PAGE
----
The Intangible Value of a College Degree

November 4, 2013

With student loan debts at historic highs and tuition rates increasing, many have been questioning the value of a college degree. Is it a good investment? What will a degree ensure? While the answers to those questions may seem ambiguous, certain facts remain about the value of a college education.

mini graduation cap on money

The truth is, the ROI of a college education needs to be assessed with a long-term view. It is estimated that people with a bachelor’s degree will make $1 million more over their lifetime than those with just a high school diploma. Furthermore, a recent report by Georgetown University Center on Education and the Workforce estimates that by 2020 the US economy will generate 55 million new job openings, and 65% will require training beyond a high school education. So while a degree may or may not immediately open doors, it will undoubtedly expand the number of doors that may open in the future.

These numbers alone are impressive, but there are also intangible values to a college education that are tremendous assets. These include developing life skills, networking and becoming a part of a campus community. The relationships you develop during college can carry over into your post-graduate career and favorably impact your career path.

So how do you make sure you’re getting the most out of your college education when it comes to the intangibles?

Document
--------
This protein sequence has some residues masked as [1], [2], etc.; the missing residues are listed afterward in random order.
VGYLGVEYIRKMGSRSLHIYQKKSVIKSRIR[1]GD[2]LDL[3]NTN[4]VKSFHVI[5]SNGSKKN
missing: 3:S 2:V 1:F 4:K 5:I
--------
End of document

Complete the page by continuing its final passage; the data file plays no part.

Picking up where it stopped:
• Develop relationships. Get to know your professors and advisors, join professional associations, and connect with other students in your major. Online networking resources, like LinkedIn Groups, are a great way to connect with peers and others in your prospective industry. Networking and using a platform like LinkedIn to connect with others will not only help your professional development, but it could also provide great resources for internship recommendations and even job opportunities once you graduate.
  • Take advantage of your school’s career resource center. The career resource center isn’t just for college seniors or recent grads. Many offer resume workshops, interview prep, help with internship placement, and career and course planning for all students, no matter how far off applying for that first job may seem. Become familiar with the career services your school offers and use them to get a head start on developing professional relationships and establishing career goals.
  • Leverage your resources to gain experience. The best way to learn about a particular career or job is to actually do it! Use your connections, both on LinkedIn and within your school’s network, to seek out internships or volunteer opportunities so you can get hands-on experience that complements what you’re learning in class.
  • Identify inspiration for your career path. Apart from giving prospective students a wealth of information on different colleges and universities, LinkedIn’s University Pages are also a helpful resource for current students who are exploring different career paths and interests. Researching alumni that work in fields of interest and looking at their career paths can be inspiring and spark ideas. This will help students make informed decisions on what courses of study, academic experiences, and internship or job opportunities to pursue.

Undeniably a college education is a big investment. It is important for students to be aware and take advantage of all the resources available to them during this time. The true worth of the investment lies in each student’s hands as it’s up to them to make the most of it!

Photo Credit: Flickr/safari_vacation